looking back at the conceptual development and model making to the Motional Figure

At some point it had been apparent that we wanted to install the piece ready for the London Olympics, sport had always been a major part of the piece’s creation. In order to be ready for this the sculpture was put into storage for some months.

Making a good moment to reflect and look back over the development stages, some of the models and maquettes.

Initially I made a simple paper model,   drawing out all of the near exact cutting lines for the four sides on a sheet of A3 paper with a pencil, I more or less got this guess right straight off, so cut this out and fixed it together with tabs and glue, to make a 200mm high model.





Taking copies of the initial drawing outlines to my old college friend, Julian, to discuss making the piece together. Simply by enlarging photocopies of my initial freehand drawings we were fairly quickly able to glue these to a sheet of steel 1mm thick, and cut around the edges with tin snips. Holding the pieces together while Julian tack welded we soon had the three main parts defined and assembled about 300mm high; Julian welded all along the edges and I shaped and ground out the weld to bring in the sculptural finish. I had some thin brass sheet; the enlarged photo copies were stuck to this and snipped out the side loop I positioned while Julian soldered the joints with a mini blow torch, then soldering it to the main figure. This formed well, though some of the shape simplified. I then finished it at my workshop in Birmingham grinding the corners and setting the radius to complete.



This is the process:

From drawings:

Initial concept paper 3 D model 200 mm model  —— › 300 mm steel model prototype

I took these to the initial assessment meeting with Elmbridge Borough Council, meeting the Director of Culture and leisure Ian Burrows, Maggs Latter Arts development Officer, Borough Surveyor, Liz Taylor and a representative for the X cell Leisure Complex. A risk assessment, and review of the piece using the model took place during the discussion. This led to a small concern about the rear leg being used to slide along, dismissible if the width of section was @ 190mm. insurance value was discussed and other matters. A revised design was evidently needed to address the concern that it may be possible to slide down the rear leg.

I consulted some sculptor friends, and other public artists including George Wagstaff , who suggested putting points along it (as is now done to stop skate boarders in Coventry) However after some reflection going back to the initial drawings I realised I only need rotate the rear leg by 45 degrees to put a corner on the top edge, thus preventing any sliding down, and making climbing difficult.  I met at the X cell with Maggs & a new Borough Surveyor, and steel model I stated my proposal and we discussed it, it was accepted and a revised model was agreed to be made. There was no doubt that the new curves for the rotated top surface would be complex.  To make things more difficult I had a preference for following the entire process from freehand drawing, and did not want to produce the adaption using a geometrical template to exactly calculate the turns, but made these from the process of constructing the model, recording carefully the shapes whilst going along in the making process. This led to a gesso model @ 300mm high with a circular base. The photos of this were in elevation plan and side, and 3-D it was approved and the project moved forward.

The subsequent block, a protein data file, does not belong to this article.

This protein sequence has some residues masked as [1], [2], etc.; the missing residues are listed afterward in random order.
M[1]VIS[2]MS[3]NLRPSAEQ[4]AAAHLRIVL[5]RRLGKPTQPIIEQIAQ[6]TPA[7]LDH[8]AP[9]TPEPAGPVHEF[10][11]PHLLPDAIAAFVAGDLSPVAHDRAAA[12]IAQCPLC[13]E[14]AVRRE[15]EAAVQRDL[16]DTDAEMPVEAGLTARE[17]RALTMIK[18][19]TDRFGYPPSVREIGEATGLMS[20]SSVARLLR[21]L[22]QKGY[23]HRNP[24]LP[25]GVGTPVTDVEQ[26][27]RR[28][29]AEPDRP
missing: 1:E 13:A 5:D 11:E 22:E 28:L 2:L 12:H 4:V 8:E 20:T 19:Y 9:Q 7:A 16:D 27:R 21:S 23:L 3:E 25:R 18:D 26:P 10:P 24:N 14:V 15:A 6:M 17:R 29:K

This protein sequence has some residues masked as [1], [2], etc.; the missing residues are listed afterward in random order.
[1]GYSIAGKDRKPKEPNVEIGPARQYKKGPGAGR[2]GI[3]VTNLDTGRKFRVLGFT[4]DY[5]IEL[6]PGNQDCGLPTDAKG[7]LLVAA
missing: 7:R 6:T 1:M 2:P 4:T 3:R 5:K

300 mm high steel model prototype —— › amended design 300mm high gesso model/Approved

Working from sheet metal I was conscious of the limitations of the material so rather than presenting a 300 mm high model for fabrication to Julian at yolk design I decided to make a lager 1m high model using 2 mm MDF  and thin ply to test the curvature properties of sheet metal by analogy. An idea suggested by Colin Davies from Rugby the structural engineer who I had consulted to test my fabrication ideas with and who advised on the method of securing the piece to the ground, designing the base plates, bolts and foundations, discussing and agreeing the inner structure to take the loadings.  A third process had emerged:   
Amended design 300mm high gesso model/approved —— › larger 1m high model in this sheet mdf


Back in the Ledsam workshop, Birmingham I drew out the shapes for the side sections and cut these out with a jigsaw cutter from plain sheet MDF 2/3mm. The sheet material for the rear leg piece needed to flex in 3 directions, and could be difficult to work. I had seen a coracle made by using steam to bend the wood frame. So using a wall paper steamer I was able to give the wood sheet material sufficient flexion to make the amended shapes for the rear leg piece. Keeping track of which new leg curves were the right ones as it had taken three attempts to obtain the right set of curves, where all the edges met up with no gaps. This 3-D curve was difficult to work out other than by drawing & making.